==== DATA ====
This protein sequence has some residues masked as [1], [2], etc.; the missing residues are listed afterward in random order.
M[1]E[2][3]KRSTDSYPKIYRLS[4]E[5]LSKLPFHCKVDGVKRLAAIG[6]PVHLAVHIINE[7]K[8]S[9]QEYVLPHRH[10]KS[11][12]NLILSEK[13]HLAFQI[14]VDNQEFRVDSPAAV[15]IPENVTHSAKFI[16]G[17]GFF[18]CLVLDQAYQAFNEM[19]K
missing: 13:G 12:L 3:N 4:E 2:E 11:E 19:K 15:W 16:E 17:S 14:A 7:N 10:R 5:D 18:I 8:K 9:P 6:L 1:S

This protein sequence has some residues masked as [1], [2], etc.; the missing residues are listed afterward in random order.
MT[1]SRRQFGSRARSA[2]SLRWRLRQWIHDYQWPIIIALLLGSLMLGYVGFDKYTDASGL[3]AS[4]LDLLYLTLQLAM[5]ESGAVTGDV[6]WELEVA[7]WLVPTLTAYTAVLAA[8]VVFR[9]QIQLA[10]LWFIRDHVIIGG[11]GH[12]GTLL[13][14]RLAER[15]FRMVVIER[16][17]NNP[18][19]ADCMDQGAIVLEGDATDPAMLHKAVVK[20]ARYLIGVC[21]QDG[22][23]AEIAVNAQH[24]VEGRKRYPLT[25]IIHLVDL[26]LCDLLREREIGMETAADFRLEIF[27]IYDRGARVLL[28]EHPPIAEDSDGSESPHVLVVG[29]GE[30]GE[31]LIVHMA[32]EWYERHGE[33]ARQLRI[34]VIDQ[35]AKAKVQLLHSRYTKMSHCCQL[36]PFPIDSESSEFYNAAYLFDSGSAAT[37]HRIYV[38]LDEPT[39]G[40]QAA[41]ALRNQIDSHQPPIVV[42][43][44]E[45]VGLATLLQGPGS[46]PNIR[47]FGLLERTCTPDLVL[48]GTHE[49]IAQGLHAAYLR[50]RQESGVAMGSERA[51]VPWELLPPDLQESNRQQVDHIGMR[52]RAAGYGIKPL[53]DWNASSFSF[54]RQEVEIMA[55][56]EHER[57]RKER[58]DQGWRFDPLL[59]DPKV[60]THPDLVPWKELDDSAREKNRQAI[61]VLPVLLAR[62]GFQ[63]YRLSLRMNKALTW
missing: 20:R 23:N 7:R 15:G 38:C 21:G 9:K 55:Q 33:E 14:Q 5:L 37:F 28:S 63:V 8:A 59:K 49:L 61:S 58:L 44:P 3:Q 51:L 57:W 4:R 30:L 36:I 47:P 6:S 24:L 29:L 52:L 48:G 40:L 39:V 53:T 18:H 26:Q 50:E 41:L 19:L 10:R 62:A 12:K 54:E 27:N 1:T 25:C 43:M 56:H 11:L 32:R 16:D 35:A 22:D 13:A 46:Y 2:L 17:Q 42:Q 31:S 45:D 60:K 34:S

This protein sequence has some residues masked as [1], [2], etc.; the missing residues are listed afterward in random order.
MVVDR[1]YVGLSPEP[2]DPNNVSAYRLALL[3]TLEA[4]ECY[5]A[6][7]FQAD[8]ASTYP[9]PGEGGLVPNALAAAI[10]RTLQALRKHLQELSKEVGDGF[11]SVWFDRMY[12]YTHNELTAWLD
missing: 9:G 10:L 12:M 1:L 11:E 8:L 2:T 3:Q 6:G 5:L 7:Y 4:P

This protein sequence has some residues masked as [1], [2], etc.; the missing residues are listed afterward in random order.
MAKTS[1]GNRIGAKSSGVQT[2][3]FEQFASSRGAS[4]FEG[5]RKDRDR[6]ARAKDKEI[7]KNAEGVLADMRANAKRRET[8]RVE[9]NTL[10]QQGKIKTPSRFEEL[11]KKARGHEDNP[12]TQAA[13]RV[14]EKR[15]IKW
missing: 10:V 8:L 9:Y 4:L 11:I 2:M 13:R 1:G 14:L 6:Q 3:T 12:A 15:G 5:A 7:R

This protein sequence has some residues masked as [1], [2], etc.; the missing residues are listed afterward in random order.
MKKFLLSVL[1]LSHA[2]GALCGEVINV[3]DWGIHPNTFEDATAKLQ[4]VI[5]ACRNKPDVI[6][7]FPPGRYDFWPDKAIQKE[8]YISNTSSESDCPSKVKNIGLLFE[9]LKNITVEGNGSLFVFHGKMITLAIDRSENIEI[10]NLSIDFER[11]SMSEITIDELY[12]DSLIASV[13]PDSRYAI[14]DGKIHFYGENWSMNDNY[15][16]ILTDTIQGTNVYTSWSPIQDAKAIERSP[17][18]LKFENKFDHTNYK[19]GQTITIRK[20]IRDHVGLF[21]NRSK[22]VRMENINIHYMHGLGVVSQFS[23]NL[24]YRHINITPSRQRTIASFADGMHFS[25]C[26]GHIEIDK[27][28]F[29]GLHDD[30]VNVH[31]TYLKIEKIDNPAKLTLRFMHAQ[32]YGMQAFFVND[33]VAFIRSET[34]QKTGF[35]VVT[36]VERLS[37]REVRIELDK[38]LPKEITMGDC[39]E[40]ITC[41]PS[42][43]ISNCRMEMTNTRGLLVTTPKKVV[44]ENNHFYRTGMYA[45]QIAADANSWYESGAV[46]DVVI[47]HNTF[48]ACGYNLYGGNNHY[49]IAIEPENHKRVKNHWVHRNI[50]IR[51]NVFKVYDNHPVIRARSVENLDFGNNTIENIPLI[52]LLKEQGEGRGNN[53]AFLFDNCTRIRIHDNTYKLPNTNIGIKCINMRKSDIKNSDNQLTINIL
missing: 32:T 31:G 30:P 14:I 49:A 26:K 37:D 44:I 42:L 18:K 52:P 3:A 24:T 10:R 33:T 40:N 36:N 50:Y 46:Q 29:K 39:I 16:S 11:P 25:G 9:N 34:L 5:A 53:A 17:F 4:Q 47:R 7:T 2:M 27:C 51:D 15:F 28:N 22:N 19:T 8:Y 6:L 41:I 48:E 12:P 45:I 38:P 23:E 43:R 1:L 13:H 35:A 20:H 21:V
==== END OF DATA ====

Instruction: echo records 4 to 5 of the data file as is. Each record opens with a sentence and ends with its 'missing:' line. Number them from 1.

This protein sequence has some residues masked as [1], [2], etc.; the missing residues are listed afterward in random order.
MAKTS[1]GNRIGAKSSGVQT[2][3]FEQFASSRGAS[4]FEG[5]RKDRDR[6]ARAKDKEI[7]KNAEGVLADMRANAKRRET[8]RVE[9]NTL[10]QQGKIKTPSRFEEL[11]KKARGHEDNP[12]TQAA[13]RV[14]EKR[15]IKW
missing: 10:V 8:L 9:Y 4:L 11:I 2:M 13:R 1:G 14:L 6:Q 3:T 12:A 15:G 5:A 7:R

This protein sequence has some residues masked as [1], [2], etc.; the missing residues are listed afterward in random order.
MKKFLLSVL[1]LSHA[2]GALCGEVINV[3]DWGIHPNTFEDATAKLQ[4]VI[5]ACRNKPDVI[6][7]FPPGRYDFWPDKAIQKE[8]YISNTSSESDCPSKVKNIGLLFE[9]LKNITVEGNGSLFVFHGKMITLAIDRSENIEI[10]NLSIDFER[11]SMSEITIDELY[12]DSLIASV[13]PDSRYAI[14]DGKIHFYGENWSMNDNY[15][16]ILTDTIQGTNVYTSWSPIQDAKAIERSP[17][18]LKFENKFDHTNYK[19]GQTITIRK[20]IRDHVGLF[21]NRSK[22]VRMENINIHYMHGLGVVSQFS[23]NL[24]YRHINITPSRQRTIASFADGMHFS[25]C[26]GHIEIDK[27][28]F[29]GLHDD[30]VNVH[31]TYLKIEKIDNPAKLTLRFMHAQ[32]YGMQAFFVND[33]VAFIRSET[34]QKTGF[35]VVT[36]VERLS[37]REVRIELDK[38]LPKEITMGDC[39]E[40]ITC[41]PS[42][43]ISNCRMEMTNTRGLLVTTPKKVV[44]ENNHFYRTGMYA[45]QIAADANSWYESGAV[46]DVVI[47]HNTF[48]ACGYNLYGGNNHY[49]IAIEPENHKRVKNHWVHRNI[50]IR[51]NVFKVYDNHPVIRARSVENLDFGNNTIENIPLI[52]LLKEQGEGRGNN[53]AFLFDNCTRIRIHDNTYKLPNTNIGIKCINMRKSDIKNSDNQLTINIL
missing: 32:T 31:G 30:P 14:I 49:A 26:K 37:D 44:I 42:L 18:K 52:P 3:A 24:T 10:R 33:T 40:N 36:N 50:Y 46:Q 29:K 39:I 16:S 11:P 25:G 9:N 34:L 5:A 53:A 17:F 4:Q 47:R 7:T 2:M 27:C 51:D 15:F 28:N 22:N 19:T 8:Y 6:L 41:I 48:E 12:P 45:I 38:P 23:E 43:R 1:L 13:H 35:A 20:H 21:V